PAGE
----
That Brexit is held up as a cradle of democracy whilst also being used to shut down the possibility of another referendum for Scotland is a sick joke.

However this level of delusion and denial may prove useful.

May’s Precious Precious Union speech happened in Cardiff, where, as Angus Robertson points out: “Plaid Cymru are surging in the opinion polls, have won every single Welsh by-election this year, membership is up by 3,000 and Adam Price is the most popular party leader in Wales.”

On the 6 May 2021 there will be elections to both Holyrood and the Senedd.

It is highly likely given the mixture of demographics in Northern Ireland (the long-awaited catholic majority is almost here), the crude contempt with which Ireland has been treated throughout the Brexit process and the emergence of a more benign and socially enlightened Irish state, that Ireland may be facing the prospects of unification.

It’s a cliché going back to Lloyd George meeting with de Valera in 1921 that the English do not remember any history, while the Irish forget none. But we are living through historical ephocal times and it’s deeply ironic that Ireland, which for so long looked like a stuckist backward theocracy has been transformed by the Thirty Fourth Amendment and becoming the first country to legalise gay marriage by popular vote in 2015, and by the landslide referendum to change the law on abortion in 2018. While Ireland has seemingly evolved England sees itself hurtling backwards. With the The Lords Spiritual of the United Kingdom – the 26 bishops of the established Church of England who serve in the House of Lords along with the Lords Temporal – who’s the theocracy now?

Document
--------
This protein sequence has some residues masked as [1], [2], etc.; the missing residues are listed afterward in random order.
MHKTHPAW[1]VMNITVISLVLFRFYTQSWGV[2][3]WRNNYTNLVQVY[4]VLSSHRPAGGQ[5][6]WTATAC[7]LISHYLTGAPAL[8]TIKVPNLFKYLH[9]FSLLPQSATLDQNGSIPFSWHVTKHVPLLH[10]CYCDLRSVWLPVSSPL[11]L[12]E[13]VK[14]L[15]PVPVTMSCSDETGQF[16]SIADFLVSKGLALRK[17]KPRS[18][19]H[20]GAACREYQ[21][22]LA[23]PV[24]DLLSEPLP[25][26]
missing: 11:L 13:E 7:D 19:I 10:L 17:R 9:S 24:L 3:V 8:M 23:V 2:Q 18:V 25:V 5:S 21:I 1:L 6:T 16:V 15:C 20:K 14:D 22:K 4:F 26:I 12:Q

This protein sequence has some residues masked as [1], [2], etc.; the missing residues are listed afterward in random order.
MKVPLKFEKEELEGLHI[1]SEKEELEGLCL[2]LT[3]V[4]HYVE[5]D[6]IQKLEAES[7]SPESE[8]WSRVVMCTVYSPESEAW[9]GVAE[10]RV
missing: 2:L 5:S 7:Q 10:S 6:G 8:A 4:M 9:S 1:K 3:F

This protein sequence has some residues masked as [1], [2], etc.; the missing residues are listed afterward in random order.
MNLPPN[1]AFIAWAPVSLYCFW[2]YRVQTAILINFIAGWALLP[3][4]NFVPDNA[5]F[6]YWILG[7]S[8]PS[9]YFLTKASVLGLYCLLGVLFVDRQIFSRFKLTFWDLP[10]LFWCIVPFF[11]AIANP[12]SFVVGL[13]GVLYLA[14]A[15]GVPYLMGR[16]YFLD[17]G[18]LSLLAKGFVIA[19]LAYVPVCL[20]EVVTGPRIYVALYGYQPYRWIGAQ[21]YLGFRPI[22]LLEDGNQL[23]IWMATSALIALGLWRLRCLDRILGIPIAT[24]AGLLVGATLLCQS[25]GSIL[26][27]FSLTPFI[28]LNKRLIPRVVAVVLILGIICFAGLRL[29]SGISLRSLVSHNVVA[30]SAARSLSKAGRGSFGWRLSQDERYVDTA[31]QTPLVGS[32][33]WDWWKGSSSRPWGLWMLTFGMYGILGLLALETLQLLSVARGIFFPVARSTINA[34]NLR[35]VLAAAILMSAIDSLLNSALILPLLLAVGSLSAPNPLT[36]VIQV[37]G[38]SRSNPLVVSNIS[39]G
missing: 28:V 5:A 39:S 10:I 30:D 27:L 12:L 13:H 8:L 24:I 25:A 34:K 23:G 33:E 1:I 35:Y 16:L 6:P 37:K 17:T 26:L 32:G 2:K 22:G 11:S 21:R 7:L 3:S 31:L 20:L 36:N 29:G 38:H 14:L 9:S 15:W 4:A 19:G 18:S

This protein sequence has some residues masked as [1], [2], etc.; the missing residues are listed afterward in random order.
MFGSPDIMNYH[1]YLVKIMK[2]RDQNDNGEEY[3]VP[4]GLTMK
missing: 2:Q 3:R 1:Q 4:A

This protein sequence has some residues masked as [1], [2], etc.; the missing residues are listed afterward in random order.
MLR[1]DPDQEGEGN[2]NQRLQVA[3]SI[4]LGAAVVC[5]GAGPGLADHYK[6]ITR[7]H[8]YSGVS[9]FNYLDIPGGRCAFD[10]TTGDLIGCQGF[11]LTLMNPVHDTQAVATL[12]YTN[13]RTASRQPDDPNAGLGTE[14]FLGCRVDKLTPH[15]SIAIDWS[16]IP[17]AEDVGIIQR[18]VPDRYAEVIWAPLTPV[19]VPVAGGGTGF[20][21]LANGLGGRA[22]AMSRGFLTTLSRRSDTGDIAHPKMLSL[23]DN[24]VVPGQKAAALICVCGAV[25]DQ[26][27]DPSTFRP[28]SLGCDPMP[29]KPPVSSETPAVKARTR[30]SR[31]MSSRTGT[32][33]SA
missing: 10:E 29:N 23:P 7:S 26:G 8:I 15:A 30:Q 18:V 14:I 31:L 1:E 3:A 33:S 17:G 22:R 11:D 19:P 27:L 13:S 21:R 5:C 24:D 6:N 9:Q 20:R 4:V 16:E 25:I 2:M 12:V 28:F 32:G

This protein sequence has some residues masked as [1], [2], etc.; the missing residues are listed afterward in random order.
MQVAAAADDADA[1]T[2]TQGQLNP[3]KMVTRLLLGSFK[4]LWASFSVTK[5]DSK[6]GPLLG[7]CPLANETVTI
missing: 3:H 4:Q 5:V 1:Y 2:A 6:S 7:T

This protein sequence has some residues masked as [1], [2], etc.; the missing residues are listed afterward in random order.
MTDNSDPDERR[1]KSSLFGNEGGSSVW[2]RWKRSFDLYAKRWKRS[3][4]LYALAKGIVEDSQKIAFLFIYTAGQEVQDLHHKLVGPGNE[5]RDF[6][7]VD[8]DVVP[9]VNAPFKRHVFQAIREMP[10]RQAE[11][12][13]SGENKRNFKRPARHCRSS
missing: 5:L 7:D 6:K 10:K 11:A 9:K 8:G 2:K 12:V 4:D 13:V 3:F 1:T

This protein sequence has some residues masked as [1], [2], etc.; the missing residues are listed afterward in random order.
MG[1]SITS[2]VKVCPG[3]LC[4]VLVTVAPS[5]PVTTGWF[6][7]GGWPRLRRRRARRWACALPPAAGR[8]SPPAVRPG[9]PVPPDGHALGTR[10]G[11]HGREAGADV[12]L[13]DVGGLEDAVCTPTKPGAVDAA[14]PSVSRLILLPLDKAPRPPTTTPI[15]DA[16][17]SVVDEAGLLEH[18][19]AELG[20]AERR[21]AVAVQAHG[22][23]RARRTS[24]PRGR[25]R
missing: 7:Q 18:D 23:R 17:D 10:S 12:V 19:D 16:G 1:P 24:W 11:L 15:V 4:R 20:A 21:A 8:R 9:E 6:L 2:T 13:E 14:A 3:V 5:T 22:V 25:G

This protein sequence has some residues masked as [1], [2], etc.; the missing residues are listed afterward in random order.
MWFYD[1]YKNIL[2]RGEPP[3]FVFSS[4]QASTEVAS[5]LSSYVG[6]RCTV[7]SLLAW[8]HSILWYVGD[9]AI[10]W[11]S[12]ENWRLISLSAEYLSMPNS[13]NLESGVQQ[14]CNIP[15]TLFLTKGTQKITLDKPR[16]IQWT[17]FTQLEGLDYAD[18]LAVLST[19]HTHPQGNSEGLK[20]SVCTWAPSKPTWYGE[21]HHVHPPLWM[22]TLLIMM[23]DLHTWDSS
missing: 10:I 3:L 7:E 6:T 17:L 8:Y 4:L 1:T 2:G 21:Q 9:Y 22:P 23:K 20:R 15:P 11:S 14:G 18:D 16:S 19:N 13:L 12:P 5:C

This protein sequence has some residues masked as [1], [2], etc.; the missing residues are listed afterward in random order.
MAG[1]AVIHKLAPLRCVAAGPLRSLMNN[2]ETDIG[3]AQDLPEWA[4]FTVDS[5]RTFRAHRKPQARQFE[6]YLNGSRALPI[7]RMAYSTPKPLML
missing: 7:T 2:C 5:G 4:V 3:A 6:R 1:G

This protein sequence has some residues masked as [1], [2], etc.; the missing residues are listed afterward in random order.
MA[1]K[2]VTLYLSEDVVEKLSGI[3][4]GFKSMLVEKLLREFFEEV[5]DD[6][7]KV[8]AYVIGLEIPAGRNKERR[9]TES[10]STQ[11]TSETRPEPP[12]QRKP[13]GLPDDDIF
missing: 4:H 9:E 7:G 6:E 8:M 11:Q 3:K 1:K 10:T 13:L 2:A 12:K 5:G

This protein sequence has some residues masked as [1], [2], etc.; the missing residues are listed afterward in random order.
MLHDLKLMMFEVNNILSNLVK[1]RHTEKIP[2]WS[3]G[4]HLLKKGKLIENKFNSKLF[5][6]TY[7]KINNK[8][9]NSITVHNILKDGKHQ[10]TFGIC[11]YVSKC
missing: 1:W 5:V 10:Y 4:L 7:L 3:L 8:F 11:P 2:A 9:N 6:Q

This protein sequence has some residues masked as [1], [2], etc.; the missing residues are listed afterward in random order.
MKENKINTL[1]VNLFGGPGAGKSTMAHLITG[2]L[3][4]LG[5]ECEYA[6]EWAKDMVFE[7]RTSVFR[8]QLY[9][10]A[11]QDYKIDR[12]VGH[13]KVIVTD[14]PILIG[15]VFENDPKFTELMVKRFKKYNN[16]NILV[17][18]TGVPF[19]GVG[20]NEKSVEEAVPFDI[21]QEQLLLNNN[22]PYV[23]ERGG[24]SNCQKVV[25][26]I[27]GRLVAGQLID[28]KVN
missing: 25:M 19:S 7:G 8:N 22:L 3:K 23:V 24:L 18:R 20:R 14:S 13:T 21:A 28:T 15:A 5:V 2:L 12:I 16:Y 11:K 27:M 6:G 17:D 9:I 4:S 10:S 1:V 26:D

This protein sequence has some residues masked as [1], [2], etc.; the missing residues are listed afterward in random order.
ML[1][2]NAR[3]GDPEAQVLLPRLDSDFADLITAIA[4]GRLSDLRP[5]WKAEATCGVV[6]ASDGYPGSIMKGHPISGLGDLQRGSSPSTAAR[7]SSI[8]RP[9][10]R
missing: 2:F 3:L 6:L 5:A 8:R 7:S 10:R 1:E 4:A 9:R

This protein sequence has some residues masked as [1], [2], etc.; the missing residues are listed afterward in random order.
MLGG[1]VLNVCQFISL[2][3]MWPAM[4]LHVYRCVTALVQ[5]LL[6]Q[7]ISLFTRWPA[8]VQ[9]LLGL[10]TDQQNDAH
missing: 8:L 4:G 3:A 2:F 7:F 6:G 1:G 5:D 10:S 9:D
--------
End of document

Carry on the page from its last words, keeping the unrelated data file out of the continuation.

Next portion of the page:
So May’s Precious precious Union faces an existential threat on three fronts at a time when its leader is proclaiming us to be One People.

Displacement Activity

None of this has gone un-noticed. The magnificent irritant of Fintan O’Toole, who seems to have risen like a muse at precisely the right moment tells us that: ‘Brexit is a fabulous form of displacement – it acknowledges a profound and genuine unhappiness about how the British are governed but deflects it on to Europe.”

This at first reaches out the prospect of English nationalism joining the other four of the dysfunctional “family of nations” in the joint task of over-throwing the parental home. Under closer scrutiny this seems unlikely:

“The other, closely related, problem is the English nationalism that is at once such a powerful force in Brexit and so poorly articulated. As every former colony knows, nationalism is a great beast for carrying you to the point of independence – and then it becomes a dead horse. Shaw wrote to his friend Mabel FitzGerald (mother of the future taoiseach Garret) in December 1914: “Even the subject nations like Ireland must never forget that the moment they gain home rule, the horse will drop down under them, and reveal, by a sudden and horrible decomposition, that he has been dead for years.” Brexit is a dead horse, a form of nationalist energy that started to decompose rapidly on June 24th, 2016, as soon as it entered the field of political reality. It can’t go anywhere. It can’t carry the British state to any promised land. It can only leave it where it has arrived, in a no-man’s land between vague patriotic fantasies and irritatingly persistent facts. But equally, because of the referendum result, the British state can’t get down off the dead horse and has to keep flogging it.”